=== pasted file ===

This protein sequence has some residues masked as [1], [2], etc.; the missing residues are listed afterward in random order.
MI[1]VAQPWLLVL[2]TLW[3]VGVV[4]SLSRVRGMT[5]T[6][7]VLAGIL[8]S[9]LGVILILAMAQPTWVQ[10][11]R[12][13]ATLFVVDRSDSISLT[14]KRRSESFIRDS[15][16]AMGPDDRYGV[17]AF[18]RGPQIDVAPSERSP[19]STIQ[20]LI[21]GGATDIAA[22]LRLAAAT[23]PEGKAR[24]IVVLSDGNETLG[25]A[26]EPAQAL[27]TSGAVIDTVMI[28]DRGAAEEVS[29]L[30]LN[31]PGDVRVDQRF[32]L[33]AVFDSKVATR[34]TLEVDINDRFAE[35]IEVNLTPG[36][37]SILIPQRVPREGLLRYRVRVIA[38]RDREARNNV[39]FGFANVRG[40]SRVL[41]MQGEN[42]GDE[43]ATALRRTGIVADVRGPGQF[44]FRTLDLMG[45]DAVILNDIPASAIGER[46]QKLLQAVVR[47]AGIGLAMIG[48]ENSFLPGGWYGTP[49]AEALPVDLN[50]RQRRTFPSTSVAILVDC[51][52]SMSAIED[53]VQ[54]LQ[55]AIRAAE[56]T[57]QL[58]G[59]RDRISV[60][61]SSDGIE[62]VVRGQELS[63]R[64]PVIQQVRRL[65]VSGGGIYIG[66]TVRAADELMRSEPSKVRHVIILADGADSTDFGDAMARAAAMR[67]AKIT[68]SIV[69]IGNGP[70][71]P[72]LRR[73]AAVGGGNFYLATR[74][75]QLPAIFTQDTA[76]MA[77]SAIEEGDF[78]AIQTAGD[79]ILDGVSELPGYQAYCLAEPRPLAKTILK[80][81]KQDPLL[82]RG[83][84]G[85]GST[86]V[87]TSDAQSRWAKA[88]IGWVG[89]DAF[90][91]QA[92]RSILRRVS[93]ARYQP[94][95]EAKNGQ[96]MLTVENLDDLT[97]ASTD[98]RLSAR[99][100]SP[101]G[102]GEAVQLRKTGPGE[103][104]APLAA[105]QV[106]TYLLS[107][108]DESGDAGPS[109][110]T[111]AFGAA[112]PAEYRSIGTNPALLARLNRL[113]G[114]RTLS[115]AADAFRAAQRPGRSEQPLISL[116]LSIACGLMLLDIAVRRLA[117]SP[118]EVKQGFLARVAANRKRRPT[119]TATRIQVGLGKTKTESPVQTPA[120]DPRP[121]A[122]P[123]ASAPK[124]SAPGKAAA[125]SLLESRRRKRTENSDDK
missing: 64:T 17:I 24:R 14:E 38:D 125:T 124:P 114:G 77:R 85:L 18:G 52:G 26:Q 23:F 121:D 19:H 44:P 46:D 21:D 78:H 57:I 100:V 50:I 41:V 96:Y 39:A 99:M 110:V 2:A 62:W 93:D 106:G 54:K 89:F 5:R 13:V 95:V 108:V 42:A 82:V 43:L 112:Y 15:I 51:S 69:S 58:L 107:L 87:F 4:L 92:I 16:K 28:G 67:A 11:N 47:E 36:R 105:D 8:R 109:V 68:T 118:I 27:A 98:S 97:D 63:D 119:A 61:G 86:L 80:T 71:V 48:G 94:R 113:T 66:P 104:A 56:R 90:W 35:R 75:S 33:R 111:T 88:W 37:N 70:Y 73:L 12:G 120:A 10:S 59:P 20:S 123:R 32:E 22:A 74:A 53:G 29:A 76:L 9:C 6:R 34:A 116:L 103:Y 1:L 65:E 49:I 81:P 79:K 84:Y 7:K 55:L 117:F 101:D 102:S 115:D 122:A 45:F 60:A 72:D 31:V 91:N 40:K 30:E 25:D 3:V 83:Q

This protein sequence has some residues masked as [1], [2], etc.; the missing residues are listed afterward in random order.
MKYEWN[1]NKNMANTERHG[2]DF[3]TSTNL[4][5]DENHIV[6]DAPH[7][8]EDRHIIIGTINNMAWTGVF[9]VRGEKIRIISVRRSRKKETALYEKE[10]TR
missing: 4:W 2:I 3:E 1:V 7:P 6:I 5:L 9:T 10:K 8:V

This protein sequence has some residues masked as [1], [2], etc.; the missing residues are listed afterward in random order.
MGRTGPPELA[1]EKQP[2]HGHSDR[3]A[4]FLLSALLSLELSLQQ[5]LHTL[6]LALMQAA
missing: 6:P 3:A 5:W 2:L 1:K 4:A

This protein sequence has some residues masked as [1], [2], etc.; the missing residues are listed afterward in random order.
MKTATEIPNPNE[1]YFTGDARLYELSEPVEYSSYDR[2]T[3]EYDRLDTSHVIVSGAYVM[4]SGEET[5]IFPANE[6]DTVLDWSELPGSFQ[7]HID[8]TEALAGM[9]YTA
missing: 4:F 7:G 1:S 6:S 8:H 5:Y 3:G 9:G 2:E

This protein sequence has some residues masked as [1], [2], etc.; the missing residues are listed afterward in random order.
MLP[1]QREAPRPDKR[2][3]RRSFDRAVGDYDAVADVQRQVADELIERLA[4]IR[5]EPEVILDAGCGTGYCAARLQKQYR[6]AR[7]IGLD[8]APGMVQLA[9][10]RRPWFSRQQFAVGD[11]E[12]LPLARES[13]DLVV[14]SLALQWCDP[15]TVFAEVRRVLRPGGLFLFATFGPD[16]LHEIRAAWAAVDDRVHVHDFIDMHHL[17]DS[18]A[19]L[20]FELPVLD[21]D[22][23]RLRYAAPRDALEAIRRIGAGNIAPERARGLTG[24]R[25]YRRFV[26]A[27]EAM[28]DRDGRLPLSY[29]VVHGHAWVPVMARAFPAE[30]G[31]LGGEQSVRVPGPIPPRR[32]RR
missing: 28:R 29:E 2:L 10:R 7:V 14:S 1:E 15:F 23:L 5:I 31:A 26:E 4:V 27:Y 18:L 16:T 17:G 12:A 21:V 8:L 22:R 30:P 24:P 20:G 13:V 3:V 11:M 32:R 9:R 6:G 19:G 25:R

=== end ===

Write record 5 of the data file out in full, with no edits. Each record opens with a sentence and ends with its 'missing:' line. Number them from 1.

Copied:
This protein sequence has some residues masked as [1], [2], etc.; the missing residues are listed afterward in random order.
MLP[1]QREAPRPDKR[2][3]RRSFDRAVGDYDAVADVQRQVADELIERLA[4]IR[5]EPEVILDAGCGTGYCAARLQKQYR[6]AR[7]IGLD[8]APGMVQLA[9][10]RRPWFSRQQFAVGD[11]E[12]LPLARES[13]DLVV[14]SLALQWCDP[15]TVFAEVRRVLRPGGLFLFATFGPD[16]LHEIRAAWAAVDDRVHVHDFIDMHHL[17]DS[18]A[19]L[20]FELPVLD[21]D[22][23]RLRYAAPRDALEAIRRIGAGNIAPERARGLTG[24]R[25]YRRFV[26]A[27]EAM[28]DRDGRLPLSY[29]VVHGHAWVPVMARAFPAE[30]G[31]LGGEQSVRVPGPIPPRR[32]RR
missing: 28:R 29:E 2:L 10:R 7:V 14:S 1:E 15:F 23:L 5:I 31:A 26:E 4:V 27:Y 18:L 16:T 17:G 12:A 21:V 8:L 22:R 30:P 24:P 20:G 13:V 3:V 11:M 32:R 9:R 6:G 19:G 25:R